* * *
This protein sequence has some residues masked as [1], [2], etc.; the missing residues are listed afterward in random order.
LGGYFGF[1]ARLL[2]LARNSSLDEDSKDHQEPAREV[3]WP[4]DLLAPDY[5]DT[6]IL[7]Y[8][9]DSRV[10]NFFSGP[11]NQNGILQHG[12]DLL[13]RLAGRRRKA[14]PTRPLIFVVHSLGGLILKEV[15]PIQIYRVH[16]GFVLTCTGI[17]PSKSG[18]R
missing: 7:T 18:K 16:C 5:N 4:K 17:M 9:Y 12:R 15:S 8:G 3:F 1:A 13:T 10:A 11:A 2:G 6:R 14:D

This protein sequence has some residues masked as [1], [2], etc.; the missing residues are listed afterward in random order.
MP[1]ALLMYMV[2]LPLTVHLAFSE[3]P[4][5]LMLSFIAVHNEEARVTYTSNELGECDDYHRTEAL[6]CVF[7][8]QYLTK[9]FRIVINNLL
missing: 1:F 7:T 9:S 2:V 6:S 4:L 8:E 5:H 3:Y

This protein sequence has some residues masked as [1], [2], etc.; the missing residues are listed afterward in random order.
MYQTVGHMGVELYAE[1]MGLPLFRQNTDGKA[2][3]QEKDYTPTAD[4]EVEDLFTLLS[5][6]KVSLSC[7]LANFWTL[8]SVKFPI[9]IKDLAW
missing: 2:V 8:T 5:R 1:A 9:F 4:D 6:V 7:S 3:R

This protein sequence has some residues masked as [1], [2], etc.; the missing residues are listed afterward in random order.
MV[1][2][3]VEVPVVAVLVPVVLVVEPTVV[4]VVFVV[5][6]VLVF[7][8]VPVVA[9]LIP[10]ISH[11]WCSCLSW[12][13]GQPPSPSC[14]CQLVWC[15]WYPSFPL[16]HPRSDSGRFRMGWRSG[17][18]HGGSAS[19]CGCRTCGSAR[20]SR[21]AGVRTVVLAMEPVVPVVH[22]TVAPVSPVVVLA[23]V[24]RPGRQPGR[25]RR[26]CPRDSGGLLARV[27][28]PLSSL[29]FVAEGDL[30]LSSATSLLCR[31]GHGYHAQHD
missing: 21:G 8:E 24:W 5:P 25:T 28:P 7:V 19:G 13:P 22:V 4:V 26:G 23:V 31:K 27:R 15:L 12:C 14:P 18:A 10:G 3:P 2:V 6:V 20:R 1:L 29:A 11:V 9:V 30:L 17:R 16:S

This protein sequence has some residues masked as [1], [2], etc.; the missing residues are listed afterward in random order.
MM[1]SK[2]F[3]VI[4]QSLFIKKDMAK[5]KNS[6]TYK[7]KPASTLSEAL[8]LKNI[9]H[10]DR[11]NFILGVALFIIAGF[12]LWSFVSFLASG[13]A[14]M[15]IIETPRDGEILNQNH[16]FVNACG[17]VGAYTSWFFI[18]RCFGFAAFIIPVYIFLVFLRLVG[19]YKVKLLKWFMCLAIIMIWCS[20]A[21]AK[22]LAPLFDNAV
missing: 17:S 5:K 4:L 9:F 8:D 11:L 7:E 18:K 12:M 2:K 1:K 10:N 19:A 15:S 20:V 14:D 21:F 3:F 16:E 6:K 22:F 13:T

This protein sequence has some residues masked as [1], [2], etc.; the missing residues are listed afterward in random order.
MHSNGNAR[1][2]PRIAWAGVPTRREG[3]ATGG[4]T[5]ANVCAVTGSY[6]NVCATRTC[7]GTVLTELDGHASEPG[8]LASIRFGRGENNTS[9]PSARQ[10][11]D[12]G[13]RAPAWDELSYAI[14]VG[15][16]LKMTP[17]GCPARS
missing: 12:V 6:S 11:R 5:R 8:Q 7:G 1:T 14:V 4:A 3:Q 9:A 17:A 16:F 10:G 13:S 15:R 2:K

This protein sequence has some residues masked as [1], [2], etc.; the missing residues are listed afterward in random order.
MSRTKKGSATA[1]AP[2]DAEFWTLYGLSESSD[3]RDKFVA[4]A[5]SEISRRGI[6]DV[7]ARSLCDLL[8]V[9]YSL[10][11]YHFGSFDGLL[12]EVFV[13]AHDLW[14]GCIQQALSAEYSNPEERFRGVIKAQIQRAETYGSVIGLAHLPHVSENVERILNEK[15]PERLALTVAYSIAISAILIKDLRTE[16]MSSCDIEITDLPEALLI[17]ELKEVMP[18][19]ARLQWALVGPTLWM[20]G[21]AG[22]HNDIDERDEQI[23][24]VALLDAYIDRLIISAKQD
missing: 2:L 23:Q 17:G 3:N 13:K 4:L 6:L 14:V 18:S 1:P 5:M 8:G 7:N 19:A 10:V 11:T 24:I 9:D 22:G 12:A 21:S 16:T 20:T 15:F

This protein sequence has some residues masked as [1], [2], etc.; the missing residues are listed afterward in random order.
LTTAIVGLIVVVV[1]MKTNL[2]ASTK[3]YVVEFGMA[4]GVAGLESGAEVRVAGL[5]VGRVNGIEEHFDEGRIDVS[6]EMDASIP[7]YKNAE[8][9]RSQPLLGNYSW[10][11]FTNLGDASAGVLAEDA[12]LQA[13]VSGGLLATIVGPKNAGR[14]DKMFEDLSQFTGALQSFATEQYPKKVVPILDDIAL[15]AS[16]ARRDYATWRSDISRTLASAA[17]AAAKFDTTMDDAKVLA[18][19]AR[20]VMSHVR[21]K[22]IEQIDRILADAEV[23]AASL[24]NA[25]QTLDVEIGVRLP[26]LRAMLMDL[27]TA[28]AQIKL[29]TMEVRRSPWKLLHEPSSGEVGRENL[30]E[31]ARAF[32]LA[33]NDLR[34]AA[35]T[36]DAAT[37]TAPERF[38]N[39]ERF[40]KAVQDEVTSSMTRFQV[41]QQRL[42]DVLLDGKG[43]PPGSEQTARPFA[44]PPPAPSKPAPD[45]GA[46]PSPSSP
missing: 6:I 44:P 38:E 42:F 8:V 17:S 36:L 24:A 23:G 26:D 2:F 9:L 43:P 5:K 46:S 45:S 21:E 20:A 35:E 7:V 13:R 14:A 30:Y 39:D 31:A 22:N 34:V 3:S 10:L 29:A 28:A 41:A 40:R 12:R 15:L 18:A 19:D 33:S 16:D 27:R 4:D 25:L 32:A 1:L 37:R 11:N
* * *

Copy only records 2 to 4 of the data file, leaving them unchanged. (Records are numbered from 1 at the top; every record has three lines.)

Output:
This protein sequence has some residues masked as [1], [2], etc.; the missing residues are listed afterward in random order.
MP[1]ALLMYMV[2]LPLTVHLAFSE[3]P[4][5]LMLSFIAVHNEEARVTYTSNELGECDDYHRTEAL[6]CVF[7][8]QYLTK[9]FRIVINNLL
missing: 1:F 7:T 9:S 2:V 6:S 4:L 8:E 5:H 3:Y

This protein sequence has some residues masked as [1], [2], etc.; the missing residues are listed afterward in random order.
MYQTVGHMGVELYAE[1]MGLPLFRQNTDGKA[2][3]QEKDYTPTAD[4]EVEDLFTLLS[5][6]KVSLSC[7]LANFWTL[8]SVKFPI[9]IKDLAW
missing: 2:V 8:T 5:R 1:A 9:F 4:D 6:V 7:S 3:R

This protein sequence has some residues masked as [1], [2], etc.; the missing residues are listed afterward in random order.
MV[1][2][3]VEVPVVAVLVPVVLVVEPTVV[4]VVFVV[5][6]VLVF[7][8]VPVVA[9]LIP[10]ISH[11]WCSCLSW[12][13]GQPPSPSC[14]CQLVWC[15]WYPSFPL[16]HPRSDSGRFRMGWRSG[17][18]HGGSAS[19]CGCRTCGSAR[20]SR[21]AGVRTVVLAMEPVVPVVH[22]TVAPVSPVVVLA[23]V[24]RPGRQPGR[25]RR[26]CPRDSGGLLARV[27][28]PLSSL[29]FVAEGDL[30]LSSATSLLCR[31]GHGYHAQHD
missing: 21:G 8:E 24:W 5:P 25:T 28:P 7:V 19:G 13:P 22:V 4:V 26:G 23:V 31:K 27:R 15:L 12:C 14:P 18:A 10:G 3:P 2:V 6:V 20:R 1:L 29:A 11:V 9:V 30:L 17:R 16:S